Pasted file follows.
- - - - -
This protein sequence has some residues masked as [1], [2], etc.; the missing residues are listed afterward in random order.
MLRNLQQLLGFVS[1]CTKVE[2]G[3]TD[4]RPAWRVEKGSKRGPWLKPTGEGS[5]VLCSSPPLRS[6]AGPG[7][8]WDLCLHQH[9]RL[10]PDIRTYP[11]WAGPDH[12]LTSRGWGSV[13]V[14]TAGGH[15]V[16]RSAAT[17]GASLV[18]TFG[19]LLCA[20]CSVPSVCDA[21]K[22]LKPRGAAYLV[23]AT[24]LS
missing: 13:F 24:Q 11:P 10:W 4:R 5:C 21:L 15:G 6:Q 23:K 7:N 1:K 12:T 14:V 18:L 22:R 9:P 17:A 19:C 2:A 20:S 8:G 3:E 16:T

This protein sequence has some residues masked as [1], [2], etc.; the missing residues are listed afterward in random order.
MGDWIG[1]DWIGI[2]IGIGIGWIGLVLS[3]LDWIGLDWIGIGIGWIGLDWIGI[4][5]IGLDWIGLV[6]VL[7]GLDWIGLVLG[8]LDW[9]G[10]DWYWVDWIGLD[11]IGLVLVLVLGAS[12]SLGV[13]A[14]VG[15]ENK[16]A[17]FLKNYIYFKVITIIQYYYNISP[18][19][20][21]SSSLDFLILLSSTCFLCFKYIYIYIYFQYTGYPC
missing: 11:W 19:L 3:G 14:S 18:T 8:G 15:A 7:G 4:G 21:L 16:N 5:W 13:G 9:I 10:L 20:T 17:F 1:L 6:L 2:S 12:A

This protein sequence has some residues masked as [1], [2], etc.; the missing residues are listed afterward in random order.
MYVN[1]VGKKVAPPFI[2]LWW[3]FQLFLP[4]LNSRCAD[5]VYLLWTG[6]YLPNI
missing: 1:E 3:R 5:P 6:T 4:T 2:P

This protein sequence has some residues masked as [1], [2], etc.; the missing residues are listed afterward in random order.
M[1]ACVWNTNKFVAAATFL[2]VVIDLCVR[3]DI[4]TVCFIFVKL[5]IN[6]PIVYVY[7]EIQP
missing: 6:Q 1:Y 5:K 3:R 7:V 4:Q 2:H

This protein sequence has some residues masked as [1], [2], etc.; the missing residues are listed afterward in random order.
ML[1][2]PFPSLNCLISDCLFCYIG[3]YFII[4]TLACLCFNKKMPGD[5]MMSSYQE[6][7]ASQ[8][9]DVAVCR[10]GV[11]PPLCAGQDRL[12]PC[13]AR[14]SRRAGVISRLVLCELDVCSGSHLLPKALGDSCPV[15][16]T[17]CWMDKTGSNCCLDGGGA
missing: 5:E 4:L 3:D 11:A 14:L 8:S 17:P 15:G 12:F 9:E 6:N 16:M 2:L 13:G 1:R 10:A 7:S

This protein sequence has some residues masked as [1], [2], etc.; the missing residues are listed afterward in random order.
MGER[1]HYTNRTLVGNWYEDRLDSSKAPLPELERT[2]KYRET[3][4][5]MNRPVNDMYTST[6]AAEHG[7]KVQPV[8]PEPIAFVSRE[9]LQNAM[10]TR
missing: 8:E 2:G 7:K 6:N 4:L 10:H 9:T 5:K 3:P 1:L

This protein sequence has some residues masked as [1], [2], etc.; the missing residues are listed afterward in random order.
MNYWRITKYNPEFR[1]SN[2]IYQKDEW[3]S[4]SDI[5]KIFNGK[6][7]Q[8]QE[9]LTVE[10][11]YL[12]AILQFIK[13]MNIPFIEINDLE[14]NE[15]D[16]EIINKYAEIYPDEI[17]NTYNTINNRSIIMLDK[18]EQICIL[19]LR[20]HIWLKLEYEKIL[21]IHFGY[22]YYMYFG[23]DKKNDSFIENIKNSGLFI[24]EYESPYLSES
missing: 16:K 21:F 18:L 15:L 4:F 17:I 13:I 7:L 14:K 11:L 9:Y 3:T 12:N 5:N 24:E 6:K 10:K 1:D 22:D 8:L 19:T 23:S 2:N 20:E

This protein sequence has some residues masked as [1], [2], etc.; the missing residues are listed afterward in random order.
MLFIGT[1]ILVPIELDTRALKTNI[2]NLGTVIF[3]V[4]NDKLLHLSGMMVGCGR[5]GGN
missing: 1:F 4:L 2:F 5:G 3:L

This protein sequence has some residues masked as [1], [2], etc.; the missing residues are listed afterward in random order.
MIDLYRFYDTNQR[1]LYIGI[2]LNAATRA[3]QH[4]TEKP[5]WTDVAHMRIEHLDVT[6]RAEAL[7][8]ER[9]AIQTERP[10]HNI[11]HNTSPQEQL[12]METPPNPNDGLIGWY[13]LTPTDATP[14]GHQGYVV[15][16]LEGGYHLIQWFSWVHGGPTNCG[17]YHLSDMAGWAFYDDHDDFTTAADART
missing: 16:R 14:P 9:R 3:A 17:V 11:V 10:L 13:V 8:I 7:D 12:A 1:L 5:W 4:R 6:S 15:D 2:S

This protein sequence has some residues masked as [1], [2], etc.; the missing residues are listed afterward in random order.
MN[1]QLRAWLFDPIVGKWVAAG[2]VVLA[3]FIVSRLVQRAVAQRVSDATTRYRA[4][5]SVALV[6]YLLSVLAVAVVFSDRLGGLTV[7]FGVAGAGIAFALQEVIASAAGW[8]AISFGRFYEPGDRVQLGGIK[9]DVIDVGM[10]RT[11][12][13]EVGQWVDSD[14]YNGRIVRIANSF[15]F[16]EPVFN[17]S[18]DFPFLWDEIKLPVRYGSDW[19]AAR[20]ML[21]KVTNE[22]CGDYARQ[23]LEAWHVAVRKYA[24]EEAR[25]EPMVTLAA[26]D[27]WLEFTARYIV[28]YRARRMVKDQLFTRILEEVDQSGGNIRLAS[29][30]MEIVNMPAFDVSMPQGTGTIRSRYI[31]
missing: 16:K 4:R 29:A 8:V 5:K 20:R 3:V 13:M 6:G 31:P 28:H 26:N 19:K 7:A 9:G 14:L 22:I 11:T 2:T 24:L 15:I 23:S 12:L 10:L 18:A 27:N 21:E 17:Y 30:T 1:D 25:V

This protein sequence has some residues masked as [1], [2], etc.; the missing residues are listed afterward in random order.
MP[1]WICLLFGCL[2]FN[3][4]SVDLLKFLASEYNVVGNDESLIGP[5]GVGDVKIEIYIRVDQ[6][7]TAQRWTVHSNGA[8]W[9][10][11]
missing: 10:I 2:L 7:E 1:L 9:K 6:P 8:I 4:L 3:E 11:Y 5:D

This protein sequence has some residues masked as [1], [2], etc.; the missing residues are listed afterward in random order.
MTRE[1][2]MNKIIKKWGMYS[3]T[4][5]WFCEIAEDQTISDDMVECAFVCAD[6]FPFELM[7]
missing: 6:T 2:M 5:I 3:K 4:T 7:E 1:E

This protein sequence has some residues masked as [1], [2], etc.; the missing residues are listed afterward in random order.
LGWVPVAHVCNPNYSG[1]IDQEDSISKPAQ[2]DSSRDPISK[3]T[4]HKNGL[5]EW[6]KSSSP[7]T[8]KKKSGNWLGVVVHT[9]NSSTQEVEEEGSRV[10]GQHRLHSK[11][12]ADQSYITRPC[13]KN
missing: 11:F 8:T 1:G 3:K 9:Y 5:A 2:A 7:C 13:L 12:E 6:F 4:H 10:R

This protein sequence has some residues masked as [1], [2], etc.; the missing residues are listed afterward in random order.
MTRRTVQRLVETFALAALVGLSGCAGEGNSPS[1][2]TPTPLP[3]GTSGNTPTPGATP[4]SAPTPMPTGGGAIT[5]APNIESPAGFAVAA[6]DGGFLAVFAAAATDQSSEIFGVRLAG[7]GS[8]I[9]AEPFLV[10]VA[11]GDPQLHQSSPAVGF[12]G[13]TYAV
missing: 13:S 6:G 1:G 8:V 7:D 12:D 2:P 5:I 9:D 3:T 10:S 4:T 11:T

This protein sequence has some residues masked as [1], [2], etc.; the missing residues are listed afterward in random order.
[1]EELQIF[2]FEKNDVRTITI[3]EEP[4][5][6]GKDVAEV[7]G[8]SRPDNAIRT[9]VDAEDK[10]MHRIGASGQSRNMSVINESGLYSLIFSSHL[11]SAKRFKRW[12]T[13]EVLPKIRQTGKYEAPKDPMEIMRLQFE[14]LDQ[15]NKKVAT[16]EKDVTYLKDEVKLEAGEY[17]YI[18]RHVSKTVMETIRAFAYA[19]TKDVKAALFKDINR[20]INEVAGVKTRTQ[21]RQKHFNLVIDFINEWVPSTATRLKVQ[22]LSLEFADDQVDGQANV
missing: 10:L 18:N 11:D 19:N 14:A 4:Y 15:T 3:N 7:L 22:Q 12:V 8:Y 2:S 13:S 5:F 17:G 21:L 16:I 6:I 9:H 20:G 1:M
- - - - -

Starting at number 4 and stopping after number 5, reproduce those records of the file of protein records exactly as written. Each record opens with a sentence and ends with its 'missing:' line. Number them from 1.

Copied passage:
This protein sequence has some residues masked as [1], [2], etc.; the missing residues are listed afterward in random order.
M[1]ACVWNTNKFVAAATFL[2]VVIDLCVR[3]DI[4]TVCFIFVKL[5]IN[6]PIVYVY[7]EIQP
missing: 6:Q 1:Y 5:K 3:R 7:V 4:Q 2:H

This protein sequence has some residues masked as [1], [2], etc.; the missing residues are listed afterward in random order.
ML[1][2]PFPSLNCLISDCLFCYIG[3]YFII[4]TLACLCFNKKMPGD[5]MMSSYQE[6][7]ASQ[8][9]DVAVCR[10]GV[11]PPLCAGQDRL[12]PC[13]AR[14]SRRAGVISRLVLCELDVCSGSHLLPKALGDSCPV[15][16]T[17]CWMDKTGSNCCLDGGGA
missing: 5:E 4:L 3:D 11:A 14:L 8:S 17:P 15:G 12:F 9:E 6:N 16:M 2:L 13:G 1:R 10:A 7:S